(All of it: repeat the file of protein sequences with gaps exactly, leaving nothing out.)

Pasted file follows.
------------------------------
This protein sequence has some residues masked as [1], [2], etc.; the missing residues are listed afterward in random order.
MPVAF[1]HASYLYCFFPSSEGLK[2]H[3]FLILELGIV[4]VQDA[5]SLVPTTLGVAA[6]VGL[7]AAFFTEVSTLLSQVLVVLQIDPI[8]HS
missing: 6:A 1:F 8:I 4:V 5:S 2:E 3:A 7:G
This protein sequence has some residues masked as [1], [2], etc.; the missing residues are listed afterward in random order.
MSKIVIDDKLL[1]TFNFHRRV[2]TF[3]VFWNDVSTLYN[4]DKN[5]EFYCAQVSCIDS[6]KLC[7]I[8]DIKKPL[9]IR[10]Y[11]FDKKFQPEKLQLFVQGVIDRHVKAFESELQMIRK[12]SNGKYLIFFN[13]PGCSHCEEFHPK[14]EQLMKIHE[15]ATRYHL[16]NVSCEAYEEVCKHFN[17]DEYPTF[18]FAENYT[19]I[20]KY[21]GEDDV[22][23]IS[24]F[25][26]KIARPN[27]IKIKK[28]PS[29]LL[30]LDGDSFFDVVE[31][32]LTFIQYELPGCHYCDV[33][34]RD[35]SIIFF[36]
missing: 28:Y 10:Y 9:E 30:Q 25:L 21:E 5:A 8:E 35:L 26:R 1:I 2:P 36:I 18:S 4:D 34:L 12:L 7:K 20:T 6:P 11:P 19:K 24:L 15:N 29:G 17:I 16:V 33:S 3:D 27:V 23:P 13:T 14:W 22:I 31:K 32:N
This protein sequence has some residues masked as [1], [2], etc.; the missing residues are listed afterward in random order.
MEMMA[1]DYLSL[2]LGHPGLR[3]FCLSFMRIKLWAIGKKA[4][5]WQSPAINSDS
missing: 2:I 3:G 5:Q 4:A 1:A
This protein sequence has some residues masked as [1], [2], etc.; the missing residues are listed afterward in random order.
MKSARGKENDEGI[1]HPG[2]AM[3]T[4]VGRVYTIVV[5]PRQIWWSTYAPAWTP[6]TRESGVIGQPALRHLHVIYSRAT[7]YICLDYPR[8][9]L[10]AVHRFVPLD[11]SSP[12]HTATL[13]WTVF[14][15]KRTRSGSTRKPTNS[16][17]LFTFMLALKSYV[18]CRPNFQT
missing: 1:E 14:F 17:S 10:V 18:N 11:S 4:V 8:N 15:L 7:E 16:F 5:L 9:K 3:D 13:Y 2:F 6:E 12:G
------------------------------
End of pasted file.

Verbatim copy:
This protein sequence has some residues masked as [1], [2], etc.; the missing residues are listed afterward in random order.
MPVAF[1]HASYLYCFFPSSEGLK[2]H[3]FLILELGIV[4]VQDA[5]SLVPTTLGVAA[6]VGL[7]AAFFTEVSTLLSQVLVVLQIDPI[8]HS
missing: 6:A 1:F 8:I 4:V 5:S 2:E 3:A 7:G
This protein sequence has some residues masked as [1], [2], etc.; the missing residues are listed afterward in random order.
MSKIVIDDKLL[1]TFNFHRRV[2]TF[3]VFWNDVSTLYN[4]DKN[5]EFYCAQVSCIDS[6]KLC[7]I[8]DIKKPL[9]IR[10]Y[11]FDKKFQPEKLQLFVQGVIDRHVKAFESELQMIRK[12]SNGKYLIFFN[13]PGCSHCEEFHPK[14]EQLMKIHE[15]ATRYHL[16]NVSCEAYEEVCKHFN[17]DEYPTF[18]FAENYT[19]I[20]KY[21]GEDDV[22][23]IS[24]F[25][26]KIARPN[27]IKIKK[28]PS[29]LL[30]LDGDSFFDVVE[31][32]LTFIQYELPGCHYCDV[33][34]RD[35]SIIFF[36]
missing: 28:Y 10:Y 9:E 30:Q 25:L 21:E 5:A 8:E 35:L 26:R 1:I 2:P 36:I 18:S 4:D 34:L 12:L 7:K 20:T 6:P 11:P 19:K 24:L 15:N 29:G 17:I 16:V 33:S 3:D 27:V 23:P 13:T 14:W 22:I 31:K 32:N
This protein sequence has some residues masked as [1], [2], etc.; the missing residues are listed afterward in random order.
MEMMA[1]DYLSL[2]LGHPGLR[3]FCLSFMRIKLWAIGKKA[4][5]WQSPAINSDS
missing: 2:I 3:G 5:Q 4:A 1:A
This protein sequence has some residues masked as [1], [2], etc.; the missing residues are listed afterward in random order.
MKSARGKENDEGI[1]HPG[2]AM[3]T[4]VGRVYTIVV[5]PRQIWWSTYAPAWTP[6]TRESGVIGQPALRHLHVIYSRAT[7]YICLDYPR[8][9]L[10]AVHRFVPLD[11]SSP[12]HTATL[13]WTVF[14][15]KRTRSGSTRKPTNS[16][17]LFTFMLALKSYV[18]CRPNFQT
missing: 1:E 14:F 17:S 10:V 18:N 11:S 4:V 8:N 15:L 7:E 16:F 5:L 9:K 3:D 13:Y 2:F 6:E 12:G